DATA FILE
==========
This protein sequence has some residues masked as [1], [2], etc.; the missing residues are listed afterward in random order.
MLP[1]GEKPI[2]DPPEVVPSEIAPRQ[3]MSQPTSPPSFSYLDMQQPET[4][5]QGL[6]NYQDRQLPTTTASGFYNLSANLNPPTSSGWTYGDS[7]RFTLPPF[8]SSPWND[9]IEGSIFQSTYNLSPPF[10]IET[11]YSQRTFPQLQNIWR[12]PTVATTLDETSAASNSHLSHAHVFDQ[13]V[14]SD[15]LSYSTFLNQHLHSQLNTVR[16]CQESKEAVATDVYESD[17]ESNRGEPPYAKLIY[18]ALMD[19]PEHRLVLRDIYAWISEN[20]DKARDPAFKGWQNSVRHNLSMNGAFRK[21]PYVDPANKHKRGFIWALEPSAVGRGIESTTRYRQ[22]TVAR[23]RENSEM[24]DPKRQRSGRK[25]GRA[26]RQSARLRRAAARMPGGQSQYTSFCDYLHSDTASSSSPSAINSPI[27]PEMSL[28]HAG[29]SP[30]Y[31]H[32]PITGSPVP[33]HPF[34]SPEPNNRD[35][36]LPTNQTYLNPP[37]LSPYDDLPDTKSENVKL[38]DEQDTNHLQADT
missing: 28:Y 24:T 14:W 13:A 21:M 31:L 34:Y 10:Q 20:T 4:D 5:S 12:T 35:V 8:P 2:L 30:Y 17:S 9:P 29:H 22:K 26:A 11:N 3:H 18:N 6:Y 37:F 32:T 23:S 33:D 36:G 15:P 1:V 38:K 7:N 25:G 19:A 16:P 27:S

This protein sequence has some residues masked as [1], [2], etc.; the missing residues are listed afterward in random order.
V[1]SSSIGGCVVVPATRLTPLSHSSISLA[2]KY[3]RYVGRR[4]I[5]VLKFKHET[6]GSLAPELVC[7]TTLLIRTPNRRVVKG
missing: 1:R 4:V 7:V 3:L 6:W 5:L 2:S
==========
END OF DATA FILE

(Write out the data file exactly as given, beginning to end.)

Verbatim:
This protein sequence has some residues masked as [1], [2], etc.; the missing residues are listed afterward in random order.
MLP[1]GEKPI[2]DPPEVVPSEIAPRQ[3]MSQPTSPPSFSYLDMQQPET[4][5]QGL[6]NYQDRQLPTTTASGFYNLSANLNPPTSSGWTYGDS[7]RFTLPPF[8]SSPWND[9]IEGSIFQSTYNLSPPF[10]IET[11]YSQRTFPQLQNIWR[12]PTVATTLDETSAASNSHLSHAHVFDQ[13]V[14]SD[15]LSYSTFLNQHLHSQLNTVR[16]CQESKEAVATDVYESD[17]ESNRGEPPYAKLIY[18]ALMD[19]PEHRLVLRDIYAWISEN[20]DKARDPAFKGWQNSVRHNLSMNGAFRK[21]PYVDPANKHKRGFIWALEPSAVGRGIESTTRYRQ[22]TVAR[23]RENSEM[24]DPKRQRSGRK[25]GRA[26]RQSARLRRAAARMPGGQSQYTSFCDYLHSDTASSSSPSAINSPI[27]PEMSL[28]HAG[29]SP[30]Y[31]H[32]PITGSPVP[33]HPF[34]SPEPNNRD[35][36]LPTNQTYLNPP[37]LSPYDDLPDTKSENVKL[38]DEQDTNHLQADT
missing: 28:Y 24:T 14:W 13:A 21:M 31:L 34:Y 10:Q 20:T 4:D 5:S 12:T 35:V 8:P 2:L 30:Y 17:S 9:P 29:H 22:K 26:A 11:N 3:H 18:N 6:Y 37:F 32:T 23:S 33:D 36:G 15:P 1:V 38:K 7:N 25:G 19:A 16:P 27:S

This protein sequence has some residues masked as [1], [2], etc.; the missing residues are listed afterward in random order.
V[1]SSSIGGCVVVPATRLTPLSHSSISLA[2]KY[3]RYVGRR[4]I[5]VLKFKHET[6]GSLAPELVC[7]TTLLIRTPNRRVVKG
missing: 1:R 4:V 7:V 3:L 6:W 5:L 2:S